Dean Melito Salazar Jr. of Centro Escolar University focused his presentation on media’s role in conflict resolution.
He cited the media’s strong influence in its ability to inform, educate and even entertain societies.
Media could also change perceptions that could contribute to the peaceful management of Philippines-China territorial and maritime conflicts in the South China Sea.
In her discussion, Dr. Clarita Carlos of the UP Political Science Department agreed with the presentation of Rabena and Salazar. She also commended Dr. Baviera for analyzing the issue in its proper strategic contexts.
But she emphasized the value of functional cooperation to promote Philippines-China relations and the resolution of their conflicts in the South China Sea.
PH-China cultural exchange and interactions
The last panel, moderated by Dr. Tina Clemente of the U.P. Asian Center, had four speakers and one discussant, all of whom are younger than the previous panelists.
The first speaker, Dr. You Hong Bo of Sun Yat Sen University in Guangzhou, discussed media diplomacy and Philippines-China relations.
He described how media from both countries reported the situation in the South China Sea and how these adversely affected bilateral ties. He called for more accurate reporting to help ease tensions and improve ties.
The second speaker, Meah Ang See of Kaisa Para Sa Kaunlaran and De La Sale University, discussed the identity formation and changes that have happened in the Tsinoy community.
She presented the results of a survey that indicated that majority of the Tsinoys stand by the Philippines in the maritime disputes between China and the Philippines.
She stressed that through long years of socio-cultural evolution, the Tsinoys’ new norms and forms of cultural heritage eventually became an accepted component of Philippine national culture. Thus, the Tsinoy community could become an effective bridge in Philippines-China relations.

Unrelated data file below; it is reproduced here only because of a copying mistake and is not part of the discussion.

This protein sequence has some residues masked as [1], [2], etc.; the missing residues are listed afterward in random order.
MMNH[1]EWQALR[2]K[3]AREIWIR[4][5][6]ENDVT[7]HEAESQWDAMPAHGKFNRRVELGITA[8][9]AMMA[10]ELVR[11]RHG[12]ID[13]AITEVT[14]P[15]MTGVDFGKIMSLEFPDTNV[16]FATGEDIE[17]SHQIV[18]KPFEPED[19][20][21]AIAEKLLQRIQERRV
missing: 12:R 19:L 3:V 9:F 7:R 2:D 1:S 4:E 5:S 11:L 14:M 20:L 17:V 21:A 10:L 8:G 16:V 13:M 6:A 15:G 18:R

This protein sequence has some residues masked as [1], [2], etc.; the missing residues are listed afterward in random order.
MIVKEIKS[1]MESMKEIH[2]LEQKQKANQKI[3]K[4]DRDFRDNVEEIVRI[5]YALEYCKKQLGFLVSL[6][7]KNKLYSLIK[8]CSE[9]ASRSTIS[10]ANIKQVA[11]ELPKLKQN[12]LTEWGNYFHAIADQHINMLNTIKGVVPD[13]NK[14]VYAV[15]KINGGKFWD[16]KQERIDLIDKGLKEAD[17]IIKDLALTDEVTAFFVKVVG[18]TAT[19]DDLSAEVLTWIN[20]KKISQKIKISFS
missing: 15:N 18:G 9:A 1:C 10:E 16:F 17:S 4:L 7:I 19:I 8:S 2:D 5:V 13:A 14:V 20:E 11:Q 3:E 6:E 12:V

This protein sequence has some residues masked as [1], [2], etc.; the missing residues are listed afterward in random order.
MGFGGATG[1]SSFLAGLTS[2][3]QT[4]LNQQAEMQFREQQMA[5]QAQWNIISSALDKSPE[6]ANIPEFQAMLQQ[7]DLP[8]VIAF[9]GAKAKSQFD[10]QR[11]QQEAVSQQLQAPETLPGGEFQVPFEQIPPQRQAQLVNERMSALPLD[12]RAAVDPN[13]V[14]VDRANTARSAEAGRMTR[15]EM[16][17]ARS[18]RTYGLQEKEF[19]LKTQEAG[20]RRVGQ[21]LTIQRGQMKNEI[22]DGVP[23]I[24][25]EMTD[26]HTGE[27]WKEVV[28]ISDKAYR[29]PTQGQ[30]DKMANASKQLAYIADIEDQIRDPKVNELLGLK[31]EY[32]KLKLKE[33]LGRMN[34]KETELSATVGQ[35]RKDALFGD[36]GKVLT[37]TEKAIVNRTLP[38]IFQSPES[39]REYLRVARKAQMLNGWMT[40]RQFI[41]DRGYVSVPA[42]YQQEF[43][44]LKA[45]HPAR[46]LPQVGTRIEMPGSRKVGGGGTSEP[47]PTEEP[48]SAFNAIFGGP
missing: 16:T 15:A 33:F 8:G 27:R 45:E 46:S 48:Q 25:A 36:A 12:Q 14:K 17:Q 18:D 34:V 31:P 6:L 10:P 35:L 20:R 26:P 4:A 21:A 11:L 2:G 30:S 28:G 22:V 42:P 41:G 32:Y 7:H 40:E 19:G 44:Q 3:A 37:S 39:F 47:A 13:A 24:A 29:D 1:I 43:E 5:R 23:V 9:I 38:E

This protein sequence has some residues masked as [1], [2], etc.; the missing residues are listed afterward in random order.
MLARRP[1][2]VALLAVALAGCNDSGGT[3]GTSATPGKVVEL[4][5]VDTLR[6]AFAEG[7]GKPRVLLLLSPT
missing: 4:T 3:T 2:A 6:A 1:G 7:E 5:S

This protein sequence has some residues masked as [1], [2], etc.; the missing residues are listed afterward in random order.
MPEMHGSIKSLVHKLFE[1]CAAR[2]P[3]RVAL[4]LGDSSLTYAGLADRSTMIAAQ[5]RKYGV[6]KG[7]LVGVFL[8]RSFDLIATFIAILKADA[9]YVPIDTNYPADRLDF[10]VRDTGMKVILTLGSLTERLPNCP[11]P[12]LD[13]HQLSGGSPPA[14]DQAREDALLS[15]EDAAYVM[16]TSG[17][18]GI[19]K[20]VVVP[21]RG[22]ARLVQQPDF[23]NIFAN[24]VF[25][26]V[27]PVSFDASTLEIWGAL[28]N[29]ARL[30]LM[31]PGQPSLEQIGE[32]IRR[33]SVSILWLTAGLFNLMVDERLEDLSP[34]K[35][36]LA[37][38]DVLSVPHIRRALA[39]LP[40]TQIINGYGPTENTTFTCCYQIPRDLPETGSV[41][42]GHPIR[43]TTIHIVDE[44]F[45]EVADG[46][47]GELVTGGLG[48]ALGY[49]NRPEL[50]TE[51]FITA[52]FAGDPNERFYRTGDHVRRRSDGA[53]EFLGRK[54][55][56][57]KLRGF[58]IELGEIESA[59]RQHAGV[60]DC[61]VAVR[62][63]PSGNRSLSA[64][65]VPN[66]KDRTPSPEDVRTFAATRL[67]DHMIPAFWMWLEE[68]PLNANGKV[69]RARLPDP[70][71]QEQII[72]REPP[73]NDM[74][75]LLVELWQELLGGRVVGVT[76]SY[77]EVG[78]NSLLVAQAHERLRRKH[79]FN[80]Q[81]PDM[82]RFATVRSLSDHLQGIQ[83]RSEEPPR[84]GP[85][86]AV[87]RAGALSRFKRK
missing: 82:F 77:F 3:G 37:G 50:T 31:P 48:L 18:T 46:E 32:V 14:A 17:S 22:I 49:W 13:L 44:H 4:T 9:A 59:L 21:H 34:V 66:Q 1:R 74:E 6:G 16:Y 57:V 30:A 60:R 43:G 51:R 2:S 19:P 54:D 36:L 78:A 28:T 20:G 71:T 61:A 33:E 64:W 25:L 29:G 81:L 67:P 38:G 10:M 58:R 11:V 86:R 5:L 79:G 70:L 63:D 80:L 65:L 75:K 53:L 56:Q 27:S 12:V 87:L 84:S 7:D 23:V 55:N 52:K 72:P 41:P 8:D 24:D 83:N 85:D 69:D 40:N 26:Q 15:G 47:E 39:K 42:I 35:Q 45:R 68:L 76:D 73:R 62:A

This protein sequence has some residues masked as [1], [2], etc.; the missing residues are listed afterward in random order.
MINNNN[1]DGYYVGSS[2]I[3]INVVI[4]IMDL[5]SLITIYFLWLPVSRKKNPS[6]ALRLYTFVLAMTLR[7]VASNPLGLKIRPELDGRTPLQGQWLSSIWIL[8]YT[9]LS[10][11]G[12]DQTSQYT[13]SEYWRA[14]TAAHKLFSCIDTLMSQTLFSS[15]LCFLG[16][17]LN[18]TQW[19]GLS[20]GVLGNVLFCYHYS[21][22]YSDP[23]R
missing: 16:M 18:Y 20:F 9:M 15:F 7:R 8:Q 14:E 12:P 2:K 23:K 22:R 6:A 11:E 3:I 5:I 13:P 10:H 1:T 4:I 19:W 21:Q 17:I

The third speaker, Ivy Ganadillo of the UP Asian Center, talked about new Chinese migrants in the midst of the South China Sea conflict. She stressed that Philippines-China relations did not evolve only in the South China Sea, that people-to-people contacts and economic relations formed large portions of their bilateral ties.
She discussed the nature of old and new Chinese migrants in the Philippines and that new Chinese migrants in the country could offer many opportunities for the improvement and strengthening of Philippines-China relations.
Austin Ong, founding president of PCFC, shared about the positive role of Filipino students in China in the promotion of friendly relations between the two countries. He contended that Filipino students in China did not only strengthen people-to-people contacts but also facilitated mutual understanding between the two countries.
Dr. Liang Guanghan of the Confucius Institute, the discussant of this panel, lamented that the South China Sea dispute severely affected the political relations between the Philippines and China. But she highlighted many achievements in the area of cultural relations that should be strengthened to improve the countries’ overall bilateral ties.
Chito Sta. Romana provided the general synthesis of the symposium. He commended the quality of all the presentations and audience response.
He reaffirmed the symposium’s theme: that beyond the South China Sea conflict, there are many areas where the Philippines and China can cooperate for mutual benefits. — First published in Tulay Fortnightly, Chinese-Filipino Digest 29, no. 9 (October 4-17, 2016): 8-9.